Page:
So analytics or AI is really being used in a lot of different ways, and there are a lot of different use cases that are being developed every single day.cCstomers or businesses are starting to find new ways to utilize AI and analytics in ways that we've never even thought of before.
Hilary Kennedy: That really is fascinating and I love the use of it to find out if your customers are smiling and happy. I love that because you know they're gonna do what they can to keep you there and feeling good.
Stephen Joseph: Absolutely.
Hilary Kennedy: So Rob, I want to ask you this question the proper placement of cameras that is critical to the effectiveness of the analytics and of course the demand for analytics just keeps increasing. So what are some enclosure types that should be considered?
Rob Leiponis: Our most popular unit that we see moving mostly is our doorway cameras. I mean, placing doorway cameras around any entrance or exit way gives you complete control from, as Steven mentioned, AI and facial analytics and knowing, as you said, whether a person's sad or happy as they're entering or exiting a facility. So it's really a key to me. A very key position point as well as transaction points.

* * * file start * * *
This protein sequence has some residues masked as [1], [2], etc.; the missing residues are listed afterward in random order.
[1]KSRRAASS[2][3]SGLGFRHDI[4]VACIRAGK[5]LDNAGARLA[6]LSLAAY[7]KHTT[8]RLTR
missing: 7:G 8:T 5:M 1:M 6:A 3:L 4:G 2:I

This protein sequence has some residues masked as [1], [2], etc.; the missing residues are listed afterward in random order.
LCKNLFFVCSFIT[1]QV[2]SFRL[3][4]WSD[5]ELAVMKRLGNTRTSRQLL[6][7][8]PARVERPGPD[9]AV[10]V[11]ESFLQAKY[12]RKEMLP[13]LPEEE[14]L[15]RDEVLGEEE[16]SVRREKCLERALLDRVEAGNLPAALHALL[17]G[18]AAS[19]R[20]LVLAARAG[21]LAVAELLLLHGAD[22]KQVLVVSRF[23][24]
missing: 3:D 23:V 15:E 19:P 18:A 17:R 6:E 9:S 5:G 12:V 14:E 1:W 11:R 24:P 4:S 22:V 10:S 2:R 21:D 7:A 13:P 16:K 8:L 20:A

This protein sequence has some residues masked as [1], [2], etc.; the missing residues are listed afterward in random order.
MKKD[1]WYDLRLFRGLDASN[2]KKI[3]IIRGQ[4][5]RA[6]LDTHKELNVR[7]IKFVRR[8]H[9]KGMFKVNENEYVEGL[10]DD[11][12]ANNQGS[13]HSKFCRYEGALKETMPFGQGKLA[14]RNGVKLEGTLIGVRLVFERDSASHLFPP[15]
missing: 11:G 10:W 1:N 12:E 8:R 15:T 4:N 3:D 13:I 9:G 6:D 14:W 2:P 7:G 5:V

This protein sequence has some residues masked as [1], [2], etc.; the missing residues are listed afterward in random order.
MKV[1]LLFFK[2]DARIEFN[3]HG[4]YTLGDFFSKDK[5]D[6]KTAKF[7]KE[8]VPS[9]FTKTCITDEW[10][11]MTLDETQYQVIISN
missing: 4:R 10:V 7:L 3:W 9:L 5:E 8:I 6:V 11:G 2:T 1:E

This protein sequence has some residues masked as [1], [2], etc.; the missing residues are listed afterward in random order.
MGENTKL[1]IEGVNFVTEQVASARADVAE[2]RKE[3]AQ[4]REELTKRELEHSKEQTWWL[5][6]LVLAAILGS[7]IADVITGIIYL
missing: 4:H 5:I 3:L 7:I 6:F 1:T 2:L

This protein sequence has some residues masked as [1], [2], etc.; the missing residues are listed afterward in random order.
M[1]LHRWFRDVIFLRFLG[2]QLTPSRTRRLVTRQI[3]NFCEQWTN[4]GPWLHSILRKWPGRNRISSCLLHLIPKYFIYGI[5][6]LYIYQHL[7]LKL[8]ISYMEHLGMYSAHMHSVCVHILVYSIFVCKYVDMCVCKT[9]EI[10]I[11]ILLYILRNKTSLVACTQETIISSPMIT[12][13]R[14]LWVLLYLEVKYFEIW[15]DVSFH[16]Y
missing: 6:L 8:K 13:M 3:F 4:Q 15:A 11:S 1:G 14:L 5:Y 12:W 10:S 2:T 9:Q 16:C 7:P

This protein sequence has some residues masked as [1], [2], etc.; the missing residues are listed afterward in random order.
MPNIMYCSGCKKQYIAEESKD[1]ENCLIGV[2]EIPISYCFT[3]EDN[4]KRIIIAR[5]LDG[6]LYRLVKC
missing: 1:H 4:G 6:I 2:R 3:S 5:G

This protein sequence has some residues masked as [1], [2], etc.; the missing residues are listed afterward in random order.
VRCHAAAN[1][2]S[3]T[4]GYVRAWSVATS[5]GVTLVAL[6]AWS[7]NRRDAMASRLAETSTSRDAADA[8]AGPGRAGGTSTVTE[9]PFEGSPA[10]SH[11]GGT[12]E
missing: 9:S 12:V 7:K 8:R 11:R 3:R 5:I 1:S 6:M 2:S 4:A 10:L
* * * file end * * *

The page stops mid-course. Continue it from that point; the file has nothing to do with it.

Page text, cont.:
You know, as you're developing other retail experiences when the person is there the actual cashier can be receiving messages because they know who you are your approach and suggest additional sales. So you know, really at the point where people are spending, entering and exiting facilities, as well as those transaction points, I think are really key places to place covert or the discreet cameras that Axis sells.
Hilary Kennedy: Incredibly helpful. Well, Steven, I would love for you to share with us a few security success stories within some of the industries that you serve.
Stephen Joseph: Well, we've done several different pilots utilizing video surveillance and analytics using proper camera placement. One of the most important ones is being able to detect loitering with analytics and proper camera placement. We see this a lot, especially in financial institutions, where you walk into an ATM lobby, and there might be somebody hanging out in there, a suspicious character or whatever the case might be. And especially happens in cold climates, where people coming out of a cold to stay warm. You know one, it poses a security problem. A potential security problem and also poses a potential customer safety issue, or customer experience issue.